What makes the Tunland rather compelling are some of the components in its construction. A Getrag transmission and Borg Warner transfer case have helped it gain a cult following, but the 2.8-litre Cummins turbo-diesel engine is the jewel in the crown. Avoid the earliest models with their noted issues, and you've got a good solid ute. Click here to check out this Waikato-listed model.
6. 2017 LDV T60
Completing our trio of odd-ball utes is this; a 4x4 2017 LDV T60.
Beyond its value proposition, the T60's core strengths are its standard equipment, space, towing capabilities, and proven underpinnings.
Each model comes fitted with a VM Motori-sourced 2.8-litre turbo-diesel. A 10-inch infotainment screen is amongst its key toys, while — if you squint a fair bit, admittedly — it even looks alright.
This isn't the top-spec Luxury model, but that's no huge issue. The Luxury's model-specific suspension system is known for being too soft, making this the trim to buy. Click here to check it out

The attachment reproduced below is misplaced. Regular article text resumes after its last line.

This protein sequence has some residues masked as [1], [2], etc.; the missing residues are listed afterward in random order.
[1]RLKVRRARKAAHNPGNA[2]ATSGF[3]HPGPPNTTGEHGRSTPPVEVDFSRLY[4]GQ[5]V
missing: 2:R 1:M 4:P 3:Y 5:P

The new Mitsubishi Triton launched earlier this year, prompting a run-out on the last of the last-generation models.
While that brand new Foton is a bit of a steal for just over $30k, a delivery-kilometres Triton can be had for even less. This Auckland-based two-wheel drive 2.4-litre GLX-R is listed for $29,990 and has just 10km on the odometer.
Note that the Triton is a bit smaller than almost all of the other utes in the segment, which is why it tends to undercut most of the competition. But if that or the faintly Hannibal Lecter looks aren't a concern, it's a safe and sound bet. Click here to check it out.
So, along with the Navara, this is the other ute from the 'criminally underrated' pile.
The BT-50 was initially developed alongside the Ford Ranger, which means the way it drives is reasonably similar. Yet, one tops the sales charts while the other exists as a bit of a footnote.